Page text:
5 Proven Ways To Build Resilience In Your Child
How To Give Your Child The Quality Time They Need In 10 mins
Many of the daily behavioral challenges we see with our children (such as whining, grumpy attitudes, & tantrums), can be a sign that they are needing more love and attention.
It is often a sign that their ‘emotional cup’ is empty.
We all have an ‘emotional cup’.
When our emotional cup is filled up, we are the best version or ourselves. We are happier, feel connected with others, & have more patience with the frustrations of daily life.
When our emotional cup is low or empty, we become the worst versions of ourselves. We are grumpy, angry, & often over-react to the frustrations of daily life.
Our emotional cup is filled up when those we love, spend time with us & give us a safe place to know we’re loved.
This is true for adults as well as children.
THINGS THAT EMOTIONALLY DRAIN A CHILD
Although the normal demands of life can be emotionally draining to children, this is particularly noticeable when they are going through challenging situations.
This may include:
- Moving house
- A new family member
- Starting preschool or school
- Divorce or re-marriage of parents
- Relationship conflicts with their friends
- Parents away working significantly longer hours
- Too much pressure of school or activities, & not enough ‘down time’
When you child begins to consistently behave out of character, it can be a sign they are looking for extra love and attention.
SIGNS YOUR CHILD IS LOOKING FOR EXTRA LOVE & ATTENTION
- They emotionally over-react to situations
- They are constantly whining & complaining
- They’re really angry about things they aren’t normally angry about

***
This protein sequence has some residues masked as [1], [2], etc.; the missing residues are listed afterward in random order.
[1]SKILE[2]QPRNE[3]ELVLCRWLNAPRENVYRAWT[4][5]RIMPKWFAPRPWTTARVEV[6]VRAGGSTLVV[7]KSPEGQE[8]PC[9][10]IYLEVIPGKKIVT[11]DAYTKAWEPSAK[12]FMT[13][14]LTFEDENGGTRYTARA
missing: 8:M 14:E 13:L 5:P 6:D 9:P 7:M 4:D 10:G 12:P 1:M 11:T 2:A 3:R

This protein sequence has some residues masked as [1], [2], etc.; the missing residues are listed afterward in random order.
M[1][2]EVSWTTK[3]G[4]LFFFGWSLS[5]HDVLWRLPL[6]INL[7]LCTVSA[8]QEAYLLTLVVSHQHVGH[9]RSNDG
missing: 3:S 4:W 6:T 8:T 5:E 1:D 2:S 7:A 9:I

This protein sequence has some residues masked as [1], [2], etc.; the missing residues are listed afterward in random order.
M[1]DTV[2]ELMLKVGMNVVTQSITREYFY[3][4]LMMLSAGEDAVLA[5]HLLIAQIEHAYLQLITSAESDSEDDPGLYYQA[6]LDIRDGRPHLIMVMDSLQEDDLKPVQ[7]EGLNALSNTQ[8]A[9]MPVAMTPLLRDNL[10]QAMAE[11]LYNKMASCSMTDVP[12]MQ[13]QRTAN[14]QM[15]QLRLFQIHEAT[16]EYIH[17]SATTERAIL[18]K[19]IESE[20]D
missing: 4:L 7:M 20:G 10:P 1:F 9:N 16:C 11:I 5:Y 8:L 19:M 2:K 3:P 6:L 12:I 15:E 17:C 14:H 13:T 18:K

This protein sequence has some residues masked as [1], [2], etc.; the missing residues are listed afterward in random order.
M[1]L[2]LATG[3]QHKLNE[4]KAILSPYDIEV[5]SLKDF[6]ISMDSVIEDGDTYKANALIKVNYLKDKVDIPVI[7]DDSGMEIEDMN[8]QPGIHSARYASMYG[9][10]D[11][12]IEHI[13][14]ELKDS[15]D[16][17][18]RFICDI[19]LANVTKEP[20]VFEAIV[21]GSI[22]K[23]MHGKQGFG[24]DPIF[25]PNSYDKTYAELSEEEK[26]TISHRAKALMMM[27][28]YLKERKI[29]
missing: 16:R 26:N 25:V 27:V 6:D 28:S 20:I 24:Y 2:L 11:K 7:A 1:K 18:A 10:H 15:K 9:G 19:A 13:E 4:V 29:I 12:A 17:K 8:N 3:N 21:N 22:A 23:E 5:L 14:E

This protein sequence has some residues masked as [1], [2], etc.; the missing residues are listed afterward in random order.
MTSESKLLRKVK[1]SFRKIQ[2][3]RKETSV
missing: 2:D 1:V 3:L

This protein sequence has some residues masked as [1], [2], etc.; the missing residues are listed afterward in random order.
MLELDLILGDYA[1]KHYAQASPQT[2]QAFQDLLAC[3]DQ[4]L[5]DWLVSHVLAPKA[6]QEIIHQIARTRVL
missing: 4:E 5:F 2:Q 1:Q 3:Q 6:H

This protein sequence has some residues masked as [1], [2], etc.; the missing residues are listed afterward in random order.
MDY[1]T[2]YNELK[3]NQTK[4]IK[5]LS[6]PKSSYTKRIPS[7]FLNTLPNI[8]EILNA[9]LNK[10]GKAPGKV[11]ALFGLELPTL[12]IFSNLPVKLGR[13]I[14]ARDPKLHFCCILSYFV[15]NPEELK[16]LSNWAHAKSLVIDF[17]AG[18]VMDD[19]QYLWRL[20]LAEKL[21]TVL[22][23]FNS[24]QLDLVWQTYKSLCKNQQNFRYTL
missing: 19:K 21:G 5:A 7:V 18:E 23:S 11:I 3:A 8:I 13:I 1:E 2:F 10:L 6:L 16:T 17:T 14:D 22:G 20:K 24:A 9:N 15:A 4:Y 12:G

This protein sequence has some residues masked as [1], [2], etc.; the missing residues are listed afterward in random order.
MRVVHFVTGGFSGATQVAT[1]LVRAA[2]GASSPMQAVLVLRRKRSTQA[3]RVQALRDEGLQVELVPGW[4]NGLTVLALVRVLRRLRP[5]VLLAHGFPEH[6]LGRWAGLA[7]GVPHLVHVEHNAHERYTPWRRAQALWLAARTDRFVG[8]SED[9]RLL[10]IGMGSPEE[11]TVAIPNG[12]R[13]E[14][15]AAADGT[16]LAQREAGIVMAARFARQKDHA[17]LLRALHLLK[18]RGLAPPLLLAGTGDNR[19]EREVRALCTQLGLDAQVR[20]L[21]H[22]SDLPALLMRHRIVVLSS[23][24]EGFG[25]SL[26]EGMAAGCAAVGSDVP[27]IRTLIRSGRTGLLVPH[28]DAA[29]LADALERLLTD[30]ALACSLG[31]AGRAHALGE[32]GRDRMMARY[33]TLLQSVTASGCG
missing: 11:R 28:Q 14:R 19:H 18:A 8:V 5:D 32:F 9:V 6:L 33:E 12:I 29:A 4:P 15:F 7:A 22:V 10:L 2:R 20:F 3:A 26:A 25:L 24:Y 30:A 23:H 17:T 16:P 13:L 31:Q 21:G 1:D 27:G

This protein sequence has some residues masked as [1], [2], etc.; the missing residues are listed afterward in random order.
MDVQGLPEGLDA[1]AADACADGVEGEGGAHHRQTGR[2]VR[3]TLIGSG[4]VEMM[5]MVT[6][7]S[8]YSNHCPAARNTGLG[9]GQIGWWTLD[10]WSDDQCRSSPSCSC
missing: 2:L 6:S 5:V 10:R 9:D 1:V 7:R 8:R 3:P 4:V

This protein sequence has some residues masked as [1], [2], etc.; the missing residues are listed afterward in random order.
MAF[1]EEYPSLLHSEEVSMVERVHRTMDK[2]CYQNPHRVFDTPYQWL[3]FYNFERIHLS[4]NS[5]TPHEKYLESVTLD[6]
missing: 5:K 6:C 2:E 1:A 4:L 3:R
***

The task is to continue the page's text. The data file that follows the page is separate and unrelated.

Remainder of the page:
- They keep asking you to play with them
- They start using language & words you’ve never heard before
- If you try to discipline their behavior it makes the situation significantly worse
- They are teary but say that they don’t want to talk
- They isolate themselves in their room
- They just don’t seem like themselves
- If you do something loving towards them, they begin to emotionally soften
Before you worry about whether your child might have serious behavioral problems that you need to do something further about, first try intentionally filling their emotional cup & see if you notice a difference.
NOTE ABOUT PARENTAL GUILT
Many times when you become aware that your child may be looking for extra love and attention, you can feel horrible that you didn’t notice it sooner.
The truth is none of us are perfect & no one is getting this right all the time.
All parents and children go through times when their emotional cup is low or empty. You’re never going to be on top of this enough that your child never feels emotionally drained.
Don’t spend your energy beating yourself up, instead focus on what you need to do to remedy the situation.
When you notice that your child’s emotional cup is low, & they are craving love and attention, the best remedy is one on one, quality time together.
Giving your child your focused and undivided attention shows them that they are the most important person in your world, & that you are there for them no matter what they are going through.
REWARDS OF SPENDING QUALITY TIME WITH YOUR CHILD
- Stronger relationship with your child & fulfillment in your parenting
- Less behavioral issues from your child
- Deeper empathy towards them, as you find out what’s really going on in their world
- They will become more cooperative and patient
- They will grow in confidence & be more of who they really are
QUALITY TIME & CHILD DEVELOPMENT
The strategy of spending quality time with your child works best when implemented when your child is 2-3 years old or older.
Developmentally, the age between 0 – 2/3 years old, your child is needing secure attachment from their primary caregiver. This means they want to be around you 24 hours a day. At this age it doesn’t matter how much quality time you give them, they will always want more!
Many of the behavior changes when your child is looking for extra love and attention (listed above), is just the daily life & behavior of a 0-2/3yr old.
It is one of the most demanding stages of parenting so give yourself grace that you’re doing the very best you can.